Big Game For The Big Easy: Special Coverage|
Sept. 16, 2005
Even so, Polian is nowhere he expected be. Without him, Tulane's season might not be at all.
Polian, the son of Indianapolis Colts' GM Bill Polian, knows what makes a team tick and how to keep it in running order. When Tulane evacuated
"It's been hectic," Polian said. "It's been nonstop and it's been a blur, to be honest with you. I couldn't tell you what I did four days ago."
Three weeks ago, he was on the phone with Superdome officials. Tulane had decided to evacuate, but had left the option to practice on Sunday morning before its departure open. As Katrina swung closer, the team decided not to practice just as Polian was notified that the Superdome had been shut down by the government to shelter
Did he realize then what was in store for his team, that this hurricane might uproot their lives entirely?
Not a chance. "We were planning to be away from home through our home opener," Polian said. "For a week at the most, really."
Still, Polian is not one to dwell on what could have happened. He focuses on what needs to be done. This week he was rarely seen without a green notebook in hand, with countless details of the Green Wave's salvaged season recorded in his meticulous handwriting. He is cheerfully determined, a reflection of head coach Chris Scelfo's intention to motivate his student-athletes with his own resilient example.
How, then, do you rebuild a football program from scratch? When Tulane evacuated New Orleans the Green Wave brought enough supplies for a week - practice gear for a stay in Jackson, Miss, away jerseys for their scheduled season opener at Southern Miss. Players had only the basics - workout gear and one or two changes of clothes. Not to mention the hundreds of other little materials that make a Division I football program run - scouting tapes of opposing teams, playbooks, their entire athletic complex that has now taken on water.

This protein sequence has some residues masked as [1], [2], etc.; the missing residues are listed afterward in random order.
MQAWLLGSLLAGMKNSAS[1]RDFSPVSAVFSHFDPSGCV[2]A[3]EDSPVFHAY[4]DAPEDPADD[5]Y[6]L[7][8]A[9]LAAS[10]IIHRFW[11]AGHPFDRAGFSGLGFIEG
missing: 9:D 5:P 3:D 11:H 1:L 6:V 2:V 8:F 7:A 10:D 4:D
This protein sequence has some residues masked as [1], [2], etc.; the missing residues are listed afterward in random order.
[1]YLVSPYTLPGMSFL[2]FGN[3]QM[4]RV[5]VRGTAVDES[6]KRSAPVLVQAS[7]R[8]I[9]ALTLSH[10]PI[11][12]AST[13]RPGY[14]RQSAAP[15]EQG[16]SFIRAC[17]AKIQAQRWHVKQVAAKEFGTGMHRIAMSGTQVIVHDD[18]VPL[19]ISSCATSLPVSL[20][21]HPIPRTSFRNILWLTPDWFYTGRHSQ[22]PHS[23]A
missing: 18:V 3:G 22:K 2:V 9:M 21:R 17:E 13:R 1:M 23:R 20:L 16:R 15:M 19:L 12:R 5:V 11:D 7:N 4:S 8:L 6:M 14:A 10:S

After the team escaped from
Under the deal struck with other universities, Tulane players would be able to enroll anywhere and take classes toward their degrees. Once the Tulane football season was given the go ahead, Polian worked with the players, coach Scelfo and their host, Louisiana Tech, to get as many students a class schedule that minimized the disruption in their academic lives.
Class scheduling is only one of the countless elements Polian has dealt with since the team was in a position to think about the future. On the Green Wave's second day at practice in
Polian's workload has not been easy - with a support staff of close to 50 people cut down to two equipment managers, two trainers, Polian and the team's 13 coaches, everyone has triple-duty.
"Our head coach unloaded the truck with me in
Louisiana Tech pitched in whatever space it could provide in the assembly center for Tulane's offices, meeting rooms and locker rooms. Polian shows the meeting rooms, divided into position areas by quickly thrown up foam core board and marked with a paper sign taped to the makeshift wall. He opens the locker room, a large meeting room with rows of chairs that serve as "lockers," the taped signs here serving as locker numbers. He manages to explain without discouragement that the twenty-some staff is working with only seven phone lines, and he is still foraging for a printer and fax machine for the football office. It's another challenge for Polian to record and tackle, another reason his cell phone keeps ringing.
In some ways, Polian's job has the same focus it did back in
It's a tough job, but Polian is just the man to do it.
Jessica Garrison is an Assistant Editor for CSTV.com and will be on assignment in
As Tulane's Director of Football Operations, Dennis Polian has had his hands full over the past month